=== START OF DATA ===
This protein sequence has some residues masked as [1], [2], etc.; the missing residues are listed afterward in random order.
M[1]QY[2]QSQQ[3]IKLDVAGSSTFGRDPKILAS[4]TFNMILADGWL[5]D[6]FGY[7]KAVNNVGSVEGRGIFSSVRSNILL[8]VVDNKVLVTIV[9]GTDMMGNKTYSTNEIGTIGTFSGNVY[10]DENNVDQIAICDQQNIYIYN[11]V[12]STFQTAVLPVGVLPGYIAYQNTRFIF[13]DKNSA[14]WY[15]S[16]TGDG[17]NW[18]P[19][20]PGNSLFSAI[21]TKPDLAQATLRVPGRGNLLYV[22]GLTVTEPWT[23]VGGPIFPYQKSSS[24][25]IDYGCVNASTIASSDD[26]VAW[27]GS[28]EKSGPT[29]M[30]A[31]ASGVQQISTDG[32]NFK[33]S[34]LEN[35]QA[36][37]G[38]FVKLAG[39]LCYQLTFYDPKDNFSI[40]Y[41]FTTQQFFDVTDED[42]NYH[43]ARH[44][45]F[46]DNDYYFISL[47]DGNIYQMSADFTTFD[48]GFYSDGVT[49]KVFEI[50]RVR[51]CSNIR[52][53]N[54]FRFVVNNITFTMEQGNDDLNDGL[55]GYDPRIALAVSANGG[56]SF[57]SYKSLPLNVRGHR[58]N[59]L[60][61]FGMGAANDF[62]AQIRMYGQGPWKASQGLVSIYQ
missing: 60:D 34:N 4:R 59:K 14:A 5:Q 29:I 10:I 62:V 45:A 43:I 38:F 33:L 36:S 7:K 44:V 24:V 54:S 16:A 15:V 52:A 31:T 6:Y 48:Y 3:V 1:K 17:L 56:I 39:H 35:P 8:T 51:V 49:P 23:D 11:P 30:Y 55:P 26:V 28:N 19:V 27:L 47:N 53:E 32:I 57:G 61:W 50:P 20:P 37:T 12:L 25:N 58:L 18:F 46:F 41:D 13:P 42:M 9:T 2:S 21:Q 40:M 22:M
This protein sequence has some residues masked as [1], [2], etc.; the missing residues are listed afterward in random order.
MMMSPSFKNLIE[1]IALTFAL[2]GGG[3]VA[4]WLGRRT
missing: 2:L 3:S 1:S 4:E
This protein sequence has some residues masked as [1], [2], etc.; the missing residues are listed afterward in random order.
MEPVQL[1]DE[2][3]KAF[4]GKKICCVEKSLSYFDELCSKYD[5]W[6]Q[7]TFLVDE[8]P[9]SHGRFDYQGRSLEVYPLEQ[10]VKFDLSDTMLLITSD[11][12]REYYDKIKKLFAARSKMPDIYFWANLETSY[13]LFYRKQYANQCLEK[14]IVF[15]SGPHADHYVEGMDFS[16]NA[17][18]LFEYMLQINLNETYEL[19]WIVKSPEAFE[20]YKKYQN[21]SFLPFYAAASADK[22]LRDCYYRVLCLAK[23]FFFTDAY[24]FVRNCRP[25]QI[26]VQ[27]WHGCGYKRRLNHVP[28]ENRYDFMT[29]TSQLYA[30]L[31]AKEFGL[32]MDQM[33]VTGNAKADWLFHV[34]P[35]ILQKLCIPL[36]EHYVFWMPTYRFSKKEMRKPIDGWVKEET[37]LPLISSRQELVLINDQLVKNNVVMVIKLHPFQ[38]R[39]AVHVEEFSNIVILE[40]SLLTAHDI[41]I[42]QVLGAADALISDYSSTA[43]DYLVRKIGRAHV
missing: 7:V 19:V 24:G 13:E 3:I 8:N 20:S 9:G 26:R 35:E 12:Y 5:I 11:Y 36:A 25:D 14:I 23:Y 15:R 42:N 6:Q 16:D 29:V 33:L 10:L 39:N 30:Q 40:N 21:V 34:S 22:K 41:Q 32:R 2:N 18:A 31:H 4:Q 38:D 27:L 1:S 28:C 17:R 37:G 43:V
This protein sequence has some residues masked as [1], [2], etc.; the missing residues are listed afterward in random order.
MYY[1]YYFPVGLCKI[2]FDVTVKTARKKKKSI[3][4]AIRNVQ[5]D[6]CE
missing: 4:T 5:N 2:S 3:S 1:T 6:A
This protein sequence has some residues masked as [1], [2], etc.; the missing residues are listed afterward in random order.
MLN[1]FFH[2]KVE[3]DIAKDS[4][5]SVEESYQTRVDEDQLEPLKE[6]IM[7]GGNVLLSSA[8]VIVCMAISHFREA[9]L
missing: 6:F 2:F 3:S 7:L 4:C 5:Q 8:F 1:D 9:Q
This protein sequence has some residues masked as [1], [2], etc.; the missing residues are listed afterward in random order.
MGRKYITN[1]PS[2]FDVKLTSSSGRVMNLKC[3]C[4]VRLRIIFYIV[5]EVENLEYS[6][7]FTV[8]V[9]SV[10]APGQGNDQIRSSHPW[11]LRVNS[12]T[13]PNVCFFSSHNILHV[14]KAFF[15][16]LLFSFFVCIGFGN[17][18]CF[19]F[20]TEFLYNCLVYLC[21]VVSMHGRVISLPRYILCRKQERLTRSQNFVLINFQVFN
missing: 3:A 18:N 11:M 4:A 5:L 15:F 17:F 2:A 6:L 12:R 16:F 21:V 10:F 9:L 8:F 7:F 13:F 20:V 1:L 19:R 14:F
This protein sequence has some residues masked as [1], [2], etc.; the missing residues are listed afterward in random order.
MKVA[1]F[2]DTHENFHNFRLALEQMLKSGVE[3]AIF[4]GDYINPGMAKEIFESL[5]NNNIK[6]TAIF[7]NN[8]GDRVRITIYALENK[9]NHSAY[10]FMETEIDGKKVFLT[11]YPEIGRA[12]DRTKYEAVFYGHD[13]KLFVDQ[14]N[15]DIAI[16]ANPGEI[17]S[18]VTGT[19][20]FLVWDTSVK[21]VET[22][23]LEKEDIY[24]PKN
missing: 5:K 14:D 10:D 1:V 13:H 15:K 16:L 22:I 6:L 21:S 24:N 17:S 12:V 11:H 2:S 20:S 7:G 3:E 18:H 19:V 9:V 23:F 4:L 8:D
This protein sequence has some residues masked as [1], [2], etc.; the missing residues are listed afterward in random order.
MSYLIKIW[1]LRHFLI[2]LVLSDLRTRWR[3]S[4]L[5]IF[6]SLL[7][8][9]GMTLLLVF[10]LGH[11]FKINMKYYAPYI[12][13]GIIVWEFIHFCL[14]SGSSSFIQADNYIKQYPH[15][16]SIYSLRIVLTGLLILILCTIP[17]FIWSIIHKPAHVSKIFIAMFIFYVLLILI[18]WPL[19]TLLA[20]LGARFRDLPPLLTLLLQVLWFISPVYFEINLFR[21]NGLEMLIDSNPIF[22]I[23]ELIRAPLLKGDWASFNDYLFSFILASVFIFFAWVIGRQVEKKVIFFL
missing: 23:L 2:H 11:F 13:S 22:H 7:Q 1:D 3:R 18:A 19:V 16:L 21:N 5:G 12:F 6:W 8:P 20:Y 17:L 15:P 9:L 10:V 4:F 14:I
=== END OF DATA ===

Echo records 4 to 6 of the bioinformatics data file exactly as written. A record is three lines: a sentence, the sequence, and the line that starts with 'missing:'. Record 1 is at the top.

This protein sequence has some residues masked as [1], [2], etc.; the missing residues are listed afterward in random order.
MYY[1]YYFPVGLCKI[2]FDVTVKTARKKKKSI[3][4]AIRNVQ[5]D[6]CE
missing: 4:T 5:N 2:S 3:S 1:T 6:A
This protein sequence has some residues masked as [1], [2], etc.; the missing residues are listed afterward in random order.
MLN[1]FFH[2]KVE[3]DIAKDS[4][5]SVEESYQTRVDEDQLEPLKE[6]IM[7]GGNVLLSSA[8]VIVCMAISHFREA[9]L
missing: 6:F 2:F 3:S 7:L 4:C 5:Q 8:F 1:D 9:Q
This protein sequence has some residues masked as [1], [2], etc.; the missing residues are listed afterward in random order.
MGRKYITN[1]PS[2]FDVKLTSSSGRVMNLKC[3]C[4]VRLRIIFYIV[5]EVENLEYS[6][7]FTV[8]V[9]SV[10]APGQGNDQIRSSHPW[11]LRVNS[12]T[13]PNVCFFSSHNILHV[14]KAFF[15][16]LLFSFFVCIGFGN[17][18]CF[19]F[20]TEFLYNCLVYLC[21]VVSMHGRVISLPRYILCRKQERLTRSQNFVLINFQVFN
missing: 3:A 18:N 11:M 4:A 5:L 15:F 17:F 2:A 6:L 12:R 16:F 21:V 10:F 9:L 8:F 7:F 13:F 20:V 1:L 19:R 14:F